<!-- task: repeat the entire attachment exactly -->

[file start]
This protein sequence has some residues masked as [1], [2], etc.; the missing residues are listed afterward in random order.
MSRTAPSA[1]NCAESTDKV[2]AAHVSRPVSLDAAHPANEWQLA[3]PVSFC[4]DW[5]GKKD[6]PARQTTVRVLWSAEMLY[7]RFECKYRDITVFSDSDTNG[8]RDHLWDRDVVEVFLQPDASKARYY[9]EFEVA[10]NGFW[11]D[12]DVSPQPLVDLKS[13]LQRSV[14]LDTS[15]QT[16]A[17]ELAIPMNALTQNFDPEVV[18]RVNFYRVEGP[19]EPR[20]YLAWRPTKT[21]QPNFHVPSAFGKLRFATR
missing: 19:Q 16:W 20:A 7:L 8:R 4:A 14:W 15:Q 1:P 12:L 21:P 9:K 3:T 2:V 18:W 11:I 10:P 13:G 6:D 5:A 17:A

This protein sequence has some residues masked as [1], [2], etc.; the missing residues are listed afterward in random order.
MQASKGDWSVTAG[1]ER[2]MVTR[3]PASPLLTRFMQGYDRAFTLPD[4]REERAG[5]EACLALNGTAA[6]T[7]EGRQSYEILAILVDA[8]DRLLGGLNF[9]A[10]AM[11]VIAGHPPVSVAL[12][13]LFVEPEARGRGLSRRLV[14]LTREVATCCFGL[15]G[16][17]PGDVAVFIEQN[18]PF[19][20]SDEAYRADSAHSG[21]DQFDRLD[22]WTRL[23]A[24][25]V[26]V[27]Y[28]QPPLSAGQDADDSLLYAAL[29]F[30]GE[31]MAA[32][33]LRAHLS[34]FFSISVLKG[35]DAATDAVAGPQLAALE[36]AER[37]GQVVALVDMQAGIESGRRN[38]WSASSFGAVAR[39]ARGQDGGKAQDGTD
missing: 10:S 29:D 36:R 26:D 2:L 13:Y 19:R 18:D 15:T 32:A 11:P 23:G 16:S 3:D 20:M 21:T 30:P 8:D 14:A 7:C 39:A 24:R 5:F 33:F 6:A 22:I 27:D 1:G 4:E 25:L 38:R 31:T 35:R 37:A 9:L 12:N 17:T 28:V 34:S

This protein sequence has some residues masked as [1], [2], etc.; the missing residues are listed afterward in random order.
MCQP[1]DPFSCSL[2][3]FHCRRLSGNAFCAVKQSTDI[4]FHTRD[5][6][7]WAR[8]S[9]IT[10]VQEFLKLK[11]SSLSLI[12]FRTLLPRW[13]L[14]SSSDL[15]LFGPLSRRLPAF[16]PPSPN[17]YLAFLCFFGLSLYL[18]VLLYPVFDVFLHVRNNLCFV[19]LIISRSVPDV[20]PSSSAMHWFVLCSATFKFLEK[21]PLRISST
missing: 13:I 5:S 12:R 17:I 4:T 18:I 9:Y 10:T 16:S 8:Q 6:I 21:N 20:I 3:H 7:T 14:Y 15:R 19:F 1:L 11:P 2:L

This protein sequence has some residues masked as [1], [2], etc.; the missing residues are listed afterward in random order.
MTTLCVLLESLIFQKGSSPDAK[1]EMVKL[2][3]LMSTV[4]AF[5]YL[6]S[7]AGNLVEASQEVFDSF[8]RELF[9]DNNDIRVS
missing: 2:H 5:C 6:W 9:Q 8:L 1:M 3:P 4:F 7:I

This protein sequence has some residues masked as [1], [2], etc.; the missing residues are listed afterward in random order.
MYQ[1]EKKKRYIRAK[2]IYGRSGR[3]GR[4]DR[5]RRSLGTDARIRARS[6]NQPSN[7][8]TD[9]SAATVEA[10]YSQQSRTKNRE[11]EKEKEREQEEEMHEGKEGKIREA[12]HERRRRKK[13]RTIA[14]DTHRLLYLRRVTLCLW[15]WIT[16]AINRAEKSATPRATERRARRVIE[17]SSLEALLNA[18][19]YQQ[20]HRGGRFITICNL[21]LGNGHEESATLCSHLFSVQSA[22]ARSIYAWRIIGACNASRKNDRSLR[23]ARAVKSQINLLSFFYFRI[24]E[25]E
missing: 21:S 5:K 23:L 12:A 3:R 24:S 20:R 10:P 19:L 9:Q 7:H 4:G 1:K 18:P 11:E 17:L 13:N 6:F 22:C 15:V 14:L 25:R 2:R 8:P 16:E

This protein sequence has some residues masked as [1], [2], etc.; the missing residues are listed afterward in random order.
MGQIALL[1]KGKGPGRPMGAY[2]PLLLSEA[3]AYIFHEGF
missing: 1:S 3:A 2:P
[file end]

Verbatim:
This protein sequence has some residues masked as [1], [2], etc.; the missing residues are listed afterward in random order.
MSRTAPSA[1]NCAESTDKV[2]AAHVSRPVSLDAAHPANEWQLA[3]PVSFC[4]DW[5]GKKD[6]PARQTTVRVLWSAEMLY[7]RFECKYRDITVFSDSDTNG[8]RDHLWDRDVVEVFLQPDASKARYY[9]EFEVA[10]NGFW[11]D[12]DVSPQPLVDLKS[13]LQRSV[14]LDTS[15]QT[16]A[17]ELAIPMNALTQNFDPEVV[18]RVNFYRVEGP[19]EPR[20]YLAWRPTKT[21]QPNFHVPSAFGKLRFATR
missing: 19:Q 16:W 20:A 7:L 8:R 4:A 14:W 15:Q 1:P 12:L 21:P 9:K 3:T 2:V 18:W 11:I 10:P 13:G 6:D 5:A 17:A

This protein sequence has some residues masked as [1], [2], etc.; the missing residues are listed afterward in random order.
MQASKGDWSVTAG[1]ER[2]MVTR[3]PASPLLTRFMQGYDRAFTLPD[4]REERAG[5]EACLALNGTAA[6]T[7]EGRQSYEILAILVDA[8]DRLLGGLNF[9]A[10]AM[11]VIAGHPPVSVAL[12][13]LFVEPEARGRGLSRRLV[14]LTREVATCCFGL[15]G[16][17]PGDVAVFIEQN[18]PF[19][20]SDEAYRADSAHSG[21]DQFDRLD[22]WTRL[23]A[24][25]V[26]V[27]Y[28]QPPLSAGQDADDSLLYAAL[29]F[30]GE[31]MAA[32][33]LRAHLS[34]FFSISVLKG[35]DAATDAVAGPQLAALE[36]AER[37]GQVVALVDMQAGIESGRRN[38]WSASSFGAVAR[39]ARGQDGGKAQDGTD
missing: 10:S 29:D 36:R 26:D 2:L 13:Y 19:R 18:D 15:T 32:A 11:P 23:G 16:S 3:D 20:M 21:T 30:P 8:D 14:A 7:C 39:A 24:R 5:F 33:F 6:A 22:I 27:D 1:G 4:E 25:L 38:R 31:T 35:R 37:A 9:L 12:N 17:T 28:V 34:S

This protein sequence has some residues masked as [1], [2], etc.; the missing residues are listed afterward in random order.
MCQP[1]DPFSCSL[2][3]FHCRRLSGNAFCAVKQSTDI[4]FHTRD[5][6][7]WAR[8]S[9]IT[10]VQEFLKLK[11]SSLSLI[12]FRTLLPRW[13]L[14]SSSDL[15]LFGPLSRRLPAF[16]PPSPN[17]YLAFLCFFGLSLYL[18]VLLYPVFDVFLHVRNNLCFV[19]LIISRSVPDV[20]PSSSAMHWFVLCSATFKFLEK[21]PLRISST
missing: 13:I 5:S 12:R 17:I 4:T 18:I 9:Y 10:T 16:S 8:Q 6:I 21:N 20:I 3:H 7:T 14:Y 15:R 19:F 1:L 11:P 2:L

This protein sequence has some residues masked as [1], [2], etc.; the missing residues are listed afterward in random order.
MTTLCVLLESLIFQKGSSPDAK[1]EMVKL[2][3]LMSTV[4]AF[5]YL[6]S[7]AGNLVEASQEVFDSF[8]RELF[9]DNNDIRVS
missing: 2:H 5:C 6:W 9:Q 8:L 1:M 3:P 4:F 7:I

This protein sequence has some residues masked as [1], [2], etc.; the missing residues are listed afterward in random order.
MYQ[1]EKKKRYIRAK[2]IYGRSGR[3]GR[4]DR[5]RRSLGTDARIRARS[6]NQPSN[7][8]TD[9]SAATVEA[10]YSQQSRTKNRE[11]EKEKEREQEEEMHEGKEGKIREA[12]HERRRRKK[13]RTIA[14]DTHRLLYLRRVTLCLW[15]WIT[16]AINRAEKSATPRATERRARRVIE[17]SSLEALLNA[18][19]YQQ[20]HRGGRFITICNL[21]LGNGHEESATLCSHLFSVQSA[22]ARSIYAWRIIGACNASRKNDRSLR[23]ARAVKSQINLLSFFYFRI[24]E[25]E
missing: 21:S 5:K 23:L 12:A 3:R 24:S 20:R 10:P 19:L 9:Q 7:H 4:G 1:K 18:P 11:E 17:L 13:N 6:F 22:C 15:V 14:L 25:R 2:R 8:P 16:E

This protein sequence has some residues masked as [1], [2], etc.; the missing residues are listed afterward in random order.
MGQIALL[1]KGKGPGRPMGAY[2]PLLLSEA[3]AYIFHEGF
missing: 1:S 3:A 2:P